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Old 27th August 2010, 05:35 PM   #1
Brit01 is offline Brit01  United Kingdom
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Default Calculating output impedance

6080 in common cathode mode: I'm making calculations for output impedance.

I understand the plate resistor should be ~x10 times the plate resistance.
6080: 280 ohms

so I need around 2800 ohms resistor here.

output imp:

Zout: 280 x 2800/280 + 2800
= 254 ohms

If I parallel 2 tubes this is halved?

Also I wanted to use a CCS instead of a plate resistor but then these have a very high impedance no? This would significantly increase the output impedance??
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Old 27th August 2010, 05:38 PM   #2
rongon is offline rongon  United States
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Can I take a stab at this?

- two triodes in parallel = 1/2 output impedance

- CCS in plate, output resistance = very close to tube's internal plate resistance

How'd I do?

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Old 27th August 2010, 05:46 PM   #3
kevinkr is offline kevinkr  United States
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Quote:
Originally Posted by Brit01 View Post
<snip>

I understand the plate resistor should be ~x10 times the plate resistance.
6080: 280 ohms

so I need around 2800 ohms resistor here.

output imp:

Zout: 280 x 2800/280 + 2800
= 254 ohms

If I parallel 2 tubes this is halved?

Also I wanted to use a CCS instead of a plate resistor but then these have a very high impedance no? This would significantly increase the output impedance??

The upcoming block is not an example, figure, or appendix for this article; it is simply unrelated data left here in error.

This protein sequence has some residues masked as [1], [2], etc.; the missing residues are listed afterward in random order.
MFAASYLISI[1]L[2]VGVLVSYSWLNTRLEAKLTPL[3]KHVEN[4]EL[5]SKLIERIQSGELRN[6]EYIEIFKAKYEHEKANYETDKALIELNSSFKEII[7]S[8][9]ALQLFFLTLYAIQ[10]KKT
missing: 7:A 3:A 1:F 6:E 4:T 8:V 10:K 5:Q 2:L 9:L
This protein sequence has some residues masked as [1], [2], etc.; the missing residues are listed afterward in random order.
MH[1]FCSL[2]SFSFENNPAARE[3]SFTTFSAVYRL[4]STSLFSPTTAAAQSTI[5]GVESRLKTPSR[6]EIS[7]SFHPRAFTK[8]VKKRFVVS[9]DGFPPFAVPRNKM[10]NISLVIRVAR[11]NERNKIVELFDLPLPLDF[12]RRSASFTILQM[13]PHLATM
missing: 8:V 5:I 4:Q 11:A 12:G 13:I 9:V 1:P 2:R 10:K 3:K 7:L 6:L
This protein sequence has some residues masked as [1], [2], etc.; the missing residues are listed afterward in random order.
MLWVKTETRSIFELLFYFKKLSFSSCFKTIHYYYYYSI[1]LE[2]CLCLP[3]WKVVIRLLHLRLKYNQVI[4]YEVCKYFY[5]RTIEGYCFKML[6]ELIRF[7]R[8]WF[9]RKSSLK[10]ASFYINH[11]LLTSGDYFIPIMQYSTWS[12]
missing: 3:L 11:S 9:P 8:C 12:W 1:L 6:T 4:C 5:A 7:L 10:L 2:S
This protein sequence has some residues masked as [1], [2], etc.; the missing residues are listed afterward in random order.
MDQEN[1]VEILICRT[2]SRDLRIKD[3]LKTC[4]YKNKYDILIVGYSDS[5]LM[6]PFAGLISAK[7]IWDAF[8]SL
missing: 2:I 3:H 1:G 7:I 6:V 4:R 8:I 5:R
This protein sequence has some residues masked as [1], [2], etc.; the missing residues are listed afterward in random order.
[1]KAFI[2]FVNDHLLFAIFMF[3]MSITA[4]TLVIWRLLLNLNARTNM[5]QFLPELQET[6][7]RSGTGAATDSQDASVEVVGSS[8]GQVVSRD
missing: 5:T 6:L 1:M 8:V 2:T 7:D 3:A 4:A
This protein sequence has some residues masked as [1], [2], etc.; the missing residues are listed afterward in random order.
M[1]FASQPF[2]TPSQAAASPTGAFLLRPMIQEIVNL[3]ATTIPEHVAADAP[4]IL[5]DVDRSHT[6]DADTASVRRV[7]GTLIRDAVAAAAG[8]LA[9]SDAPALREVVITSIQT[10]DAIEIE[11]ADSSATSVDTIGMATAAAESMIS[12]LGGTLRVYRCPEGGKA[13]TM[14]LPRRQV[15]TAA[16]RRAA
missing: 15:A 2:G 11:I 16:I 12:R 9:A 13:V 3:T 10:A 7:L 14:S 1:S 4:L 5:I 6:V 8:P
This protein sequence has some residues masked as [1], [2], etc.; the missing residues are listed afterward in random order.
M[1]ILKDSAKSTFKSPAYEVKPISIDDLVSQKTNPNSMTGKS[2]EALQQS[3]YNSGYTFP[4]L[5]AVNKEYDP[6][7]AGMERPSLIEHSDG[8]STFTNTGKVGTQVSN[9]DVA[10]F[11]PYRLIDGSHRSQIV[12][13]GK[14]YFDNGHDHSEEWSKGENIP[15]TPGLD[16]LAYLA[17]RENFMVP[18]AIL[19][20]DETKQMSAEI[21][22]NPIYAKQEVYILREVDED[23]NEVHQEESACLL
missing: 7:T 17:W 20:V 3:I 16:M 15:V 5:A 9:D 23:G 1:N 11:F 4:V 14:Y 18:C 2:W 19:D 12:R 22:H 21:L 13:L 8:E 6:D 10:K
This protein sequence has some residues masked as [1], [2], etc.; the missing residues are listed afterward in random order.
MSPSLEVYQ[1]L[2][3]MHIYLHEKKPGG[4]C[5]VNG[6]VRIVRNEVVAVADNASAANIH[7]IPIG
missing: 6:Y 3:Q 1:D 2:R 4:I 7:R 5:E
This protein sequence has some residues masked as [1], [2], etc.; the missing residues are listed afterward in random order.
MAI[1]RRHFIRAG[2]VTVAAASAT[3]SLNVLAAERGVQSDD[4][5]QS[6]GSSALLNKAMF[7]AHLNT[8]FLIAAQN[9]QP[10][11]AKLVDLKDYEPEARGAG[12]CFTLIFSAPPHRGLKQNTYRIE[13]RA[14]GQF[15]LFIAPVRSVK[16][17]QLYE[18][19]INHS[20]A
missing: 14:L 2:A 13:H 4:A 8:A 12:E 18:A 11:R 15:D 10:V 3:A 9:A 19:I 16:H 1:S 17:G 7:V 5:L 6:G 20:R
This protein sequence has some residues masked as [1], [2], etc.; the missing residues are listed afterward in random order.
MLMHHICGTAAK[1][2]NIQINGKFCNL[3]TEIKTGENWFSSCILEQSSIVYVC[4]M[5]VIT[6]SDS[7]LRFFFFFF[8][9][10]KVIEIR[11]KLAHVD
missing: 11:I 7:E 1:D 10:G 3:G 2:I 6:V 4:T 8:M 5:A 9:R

More usually 3 - 5X rp, math shown above is correct. Using a very good CCS as a load the source impedance approximates as rp/n where n is the number of tubes in parallel.
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Old 27th August 2010, 05:49 PM   #4
SY is offline SY  United States
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Quote:
Originally Posted by Brit01 View Post

Also I wanted to use a CCS instead of a plate resistor but then these have a very high impedance no? This would significantly increase the output impedance??
No, not really. That high Z is still in parallel with the plate resistance.

Note two things: plate resistance is NOT a constant- look at the graphs of plate resistance versus current on the datasheet to get an accurate value. Second, the effective plate resistance is equal to the plate resistance only if the cathode is at AC ground. If it's degenerated (e.g., unbypassed cathode resistor), the effective plate resistance will be the sum of the plate resistance and mu times the resistance in the cathode circuit.
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Old 27th August 2010, 05:51 PM   #5
Brit01 is offline Brit01  United Kingdom
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Quote:
More usually 3 - 5X rp, math shown above is correct. Using a very good CCS as a load the source impedance approximates as rp/n where n is the number of tubes in parallel.
sorry you mean source imp. equals rp with a good CCS? So really no increase in output impedance?

2 x 6080's in parallel Zout would be ~140 ohms more or less with a good CCS.

Cascode DN2540?
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Old 27th August 2010, 06:04 PM   #6
rongon is offline rongon  United States
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Quote:
Originally Posted by SY View Post
...the effective plate resistance is equal to the plate resistance only if the cathode is at AC ground. If it's degenerated (e.g., unbypassed cathode resistor), the effective plate resistance will be the sum of the plate resistance and mu times the resistance in the cathode circuit.

So for a 5687 with a 200 ohm cathode resistor left unbypassed,

rp (if bypassed) = 2500
mu = 16
Rk = 200

rp + mu = 2516
2516 * 200 = 503,200

503,200 ohms!?

That can't be right. Where did I go wrong? Do you have to figure the cathode resistance as the tube's rk in parallel with the cathode resistor?

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Old 27th August 2010, 06:17 PM   #7
Brit01 is offline Brit01  United Kingdom
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same here with the 6080. The Zout ends up as a very high number is cathode resistor is unbypassed.